Introduction - hello world!

This is the first in a series of blog posts (none written yet) which aim to help experienced C++ programmers learn Rust. Expect updates to be sporadic at best. In this first blog post we'll just get setup and do a few super basic things. Much better resources are at the tutorial and reference manual.

First you need to install Rust. You can download a nightly build from (I recommend the nightlies rather than 'stable' versions - the nightlies are stable in that they won't crash too much (no more than the stable versions) and you're going to have to get used to Rust evolving under you sooner or later anyway). Assuming you manage to install things properly, you should then have a rustc command available to you. Test it with rustc -v.

Now for our first program. Create a file, copy and paste the following into it and save it as or something equally imaginative.

fn main() {
    println!("Hello world!");

Compile this using rustc, and then run ./hello. It should display the expected greeting \o/

Two compiler options you should know are -o ex_name to specify the name of the executable and -g to output debug info; you can then debug as expected using gdb or lldb, etc. Use -h to show other options.

OK, back to the code. A few interesting points - we use fn to define a function or method. main() is the default entry point for our programs (we'll leave program args for later). There are no separate declarations or header files as with C++. println! is Rust's equivalent of printf. The ! means that it is a macro, for now you can just treat it like a regular function. A subset of the standard library is available without needing to be explicitly imported/included (we'll talk about that later). The println! macros is included as part of that subset.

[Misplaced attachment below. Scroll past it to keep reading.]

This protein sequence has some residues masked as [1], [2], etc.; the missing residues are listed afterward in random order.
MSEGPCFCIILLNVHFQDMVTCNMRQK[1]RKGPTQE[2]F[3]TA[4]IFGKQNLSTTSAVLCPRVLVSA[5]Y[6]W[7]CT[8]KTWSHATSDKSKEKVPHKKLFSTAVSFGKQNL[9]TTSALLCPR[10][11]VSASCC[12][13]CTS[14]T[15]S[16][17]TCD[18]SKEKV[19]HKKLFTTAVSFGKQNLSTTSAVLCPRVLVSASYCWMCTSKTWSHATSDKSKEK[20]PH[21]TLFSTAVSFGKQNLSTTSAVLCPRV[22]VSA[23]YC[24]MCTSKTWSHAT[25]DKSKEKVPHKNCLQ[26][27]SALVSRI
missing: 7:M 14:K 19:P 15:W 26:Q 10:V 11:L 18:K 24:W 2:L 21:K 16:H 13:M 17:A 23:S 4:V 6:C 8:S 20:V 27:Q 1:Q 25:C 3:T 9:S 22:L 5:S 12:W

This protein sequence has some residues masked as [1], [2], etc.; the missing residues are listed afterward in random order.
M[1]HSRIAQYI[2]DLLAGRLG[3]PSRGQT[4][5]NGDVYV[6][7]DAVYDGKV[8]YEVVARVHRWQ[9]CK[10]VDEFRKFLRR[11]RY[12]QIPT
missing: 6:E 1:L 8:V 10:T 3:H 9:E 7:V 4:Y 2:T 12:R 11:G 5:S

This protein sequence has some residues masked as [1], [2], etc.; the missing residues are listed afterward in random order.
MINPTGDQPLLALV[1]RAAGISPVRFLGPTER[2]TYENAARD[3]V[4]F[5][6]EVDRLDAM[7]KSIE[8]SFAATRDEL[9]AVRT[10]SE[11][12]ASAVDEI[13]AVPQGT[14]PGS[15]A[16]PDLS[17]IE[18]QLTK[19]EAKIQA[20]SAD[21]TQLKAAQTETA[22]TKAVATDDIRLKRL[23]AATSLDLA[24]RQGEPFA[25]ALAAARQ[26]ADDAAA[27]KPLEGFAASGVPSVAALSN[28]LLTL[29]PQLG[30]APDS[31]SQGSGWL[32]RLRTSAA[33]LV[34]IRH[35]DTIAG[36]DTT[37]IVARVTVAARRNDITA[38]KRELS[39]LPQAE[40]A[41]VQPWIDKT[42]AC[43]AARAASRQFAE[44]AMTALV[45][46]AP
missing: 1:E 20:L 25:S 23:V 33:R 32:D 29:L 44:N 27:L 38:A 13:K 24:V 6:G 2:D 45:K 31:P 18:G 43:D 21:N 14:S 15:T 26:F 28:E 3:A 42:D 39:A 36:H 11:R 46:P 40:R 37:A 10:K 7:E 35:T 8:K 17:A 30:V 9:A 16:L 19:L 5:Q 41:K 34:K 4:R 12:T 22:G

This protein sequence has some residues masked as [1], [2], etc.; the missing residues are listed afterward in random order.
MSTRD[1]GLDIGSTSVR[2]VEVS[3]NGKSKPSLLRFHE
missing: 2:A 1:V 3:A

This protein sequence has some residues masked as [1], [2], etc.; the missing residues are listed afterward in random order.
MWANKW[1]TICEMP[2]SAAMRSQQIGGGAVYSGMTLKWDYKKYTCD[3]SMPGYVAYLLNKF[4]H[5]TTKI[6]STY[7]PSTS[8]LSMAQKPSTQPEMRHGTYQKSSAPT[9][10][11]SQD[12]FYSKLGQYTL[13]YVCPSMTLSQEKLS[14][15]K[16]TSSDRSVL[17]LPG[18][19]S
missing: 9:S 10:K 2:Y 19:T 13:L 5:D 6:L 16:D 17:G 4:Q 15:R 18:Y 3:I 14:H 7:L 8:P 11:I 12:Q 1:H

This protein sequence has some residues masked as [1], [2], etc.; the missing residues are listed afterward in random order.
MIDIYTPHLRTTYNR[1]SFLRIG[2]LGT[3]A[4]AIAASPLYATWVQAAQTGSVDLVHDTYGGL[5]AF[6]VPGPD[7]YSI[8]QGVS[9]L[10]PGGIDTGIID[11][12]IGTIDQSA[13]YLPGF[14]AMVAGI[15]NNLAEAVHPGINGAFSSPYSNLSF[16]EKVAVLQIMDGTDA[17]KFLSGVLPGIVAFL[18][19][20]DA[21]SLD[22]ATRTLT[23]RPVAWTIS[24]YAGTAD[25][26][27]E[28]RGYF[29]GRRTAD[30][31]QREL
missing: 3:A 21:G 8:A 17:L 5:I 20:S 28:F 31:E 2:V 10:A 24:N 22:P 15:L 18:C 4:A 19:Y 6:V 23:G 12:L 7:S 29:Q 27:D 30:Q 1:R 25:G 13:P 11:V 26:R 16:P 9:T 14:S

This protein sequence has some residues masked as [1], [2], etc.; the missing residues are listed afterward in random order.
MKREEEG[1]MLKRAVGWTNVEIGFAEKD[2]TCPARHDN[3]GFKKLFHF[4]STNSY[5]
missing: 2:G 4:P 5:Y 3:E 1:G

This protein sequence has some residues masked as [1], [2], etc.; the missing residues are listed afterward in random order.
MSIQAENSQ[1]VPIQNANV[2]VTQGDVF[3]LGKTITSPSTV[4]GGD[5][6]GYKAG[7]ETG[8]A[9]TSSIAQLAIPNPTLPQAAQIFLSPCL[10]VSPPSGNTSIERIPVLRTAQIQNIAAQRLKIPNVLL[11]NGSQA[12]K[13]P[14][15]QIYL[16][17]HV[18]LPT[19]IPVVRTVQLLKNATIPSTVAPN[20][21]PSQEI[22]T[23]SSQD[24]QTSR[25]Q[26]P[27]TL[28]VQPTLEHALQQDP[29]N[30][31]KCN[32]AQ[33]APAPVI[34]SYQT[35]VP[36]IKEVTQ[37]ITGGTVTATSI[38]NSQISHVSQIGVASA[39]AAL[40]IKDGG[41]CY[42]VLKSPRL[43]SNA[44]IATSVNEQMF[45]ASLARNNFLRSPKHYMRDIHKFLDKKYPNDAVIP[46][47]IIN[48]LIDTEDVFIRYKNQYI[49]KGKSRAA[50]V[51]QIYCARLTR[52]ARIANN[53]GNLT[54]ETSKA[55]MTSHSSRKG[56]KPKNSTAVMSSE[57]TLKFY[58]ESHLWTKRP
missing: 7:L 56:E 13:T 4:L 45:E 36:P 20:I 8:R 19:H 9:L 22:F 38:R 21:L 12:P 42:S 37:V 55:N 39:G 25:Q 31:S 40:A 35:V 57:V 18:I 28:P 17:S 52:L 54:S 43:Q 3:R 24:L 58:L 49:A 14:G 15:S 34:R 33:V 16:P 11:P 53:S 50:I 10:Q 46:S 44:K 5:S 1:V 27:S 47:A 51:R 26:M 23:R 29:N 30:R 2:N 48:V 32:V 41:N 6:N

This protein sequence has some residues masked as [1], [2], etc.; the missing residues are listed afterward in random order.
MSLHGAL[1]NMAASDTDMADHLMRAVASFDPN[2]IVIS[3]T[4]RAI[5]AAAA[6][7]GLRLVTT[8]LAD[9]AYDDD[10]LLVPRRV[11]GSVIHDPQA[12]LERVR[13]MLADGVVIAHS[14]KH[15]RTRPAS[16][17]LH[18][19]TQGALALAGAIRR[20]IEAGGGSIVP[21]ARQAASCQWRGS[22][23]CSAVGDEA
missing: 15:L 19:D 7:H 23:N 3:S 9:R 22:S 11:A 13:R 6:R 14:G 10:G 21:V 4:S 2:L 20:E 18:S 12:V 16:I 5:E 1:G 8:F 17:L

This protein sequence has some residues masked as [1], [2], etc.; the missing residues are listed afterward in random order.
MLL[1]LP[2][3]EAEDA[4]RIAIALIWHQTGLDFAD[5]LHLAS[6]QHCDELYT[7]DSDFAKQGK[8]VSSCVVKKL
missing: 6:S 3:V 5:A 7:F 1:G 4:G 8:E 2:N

Lets change our example a little bit:

fn main() {
    let world = "world";
    println!("Hello {}!", world);

let is used to introduce a variable, world is the variable name and it is a string (technically the type is &'static str, but more on that in a later post). We don't need to specify the type, it will be inferred for us.

Using {} in the println! statement is like using %s in printf. In fact, it is a bit more general than that because Rust will try to convert the variable to a string if it is not one already1. You can easily play around with this sort of thing - try multiple strings and using numbers (integer and float literals will work).

If you like, you can explicitly give the type of world:

let world: &'static str = "world";

In C++ we write T x to declare a variable x with type T. In Rust we write x: T, whether in let statements or function signatures, etc. Mostly we omit explicit types in let statements, but they are required for function arguments. Lets add another function to see it work:

fn foo(_x: &'static str) -> &'static str {

fn main() {
    println!("Hello {}!", foo("bar"));

The function foo has a single argument _x which is a string literal (we pass it "bar" from main). We don't actually use that argument in foo. Usually, Rust will warn us about this. By prefixing the argument name with _ we avoid these warnings. In fact, we don't need to name the argument at all, we could just use _.

The return type for a function is given after ->. If the function doesn't return anything (a void function in C++), we don't need to give a return type at all (as in main). If you want to be super-explicit, you can write -> (), () is the void type in Rust. foo returns a string literal.

You don't need the return keyword in Rust, if the last expression in a function body (or any other body, we'll see more of this later) is not finished with a semicolon, then it is the return value. So foo will always return "world". The return keyword still exists so we can do early returns. You can replace "world" with return "world"; and it will have the same effect.


This is a programmer specified conversion which uses the Display trait, which works a bit like toString in Java. You can also use {:?} which gives a compiler generated representation which is sometimes useful for debugging. As with printf, there are many other options.

TODO check this footnote hack works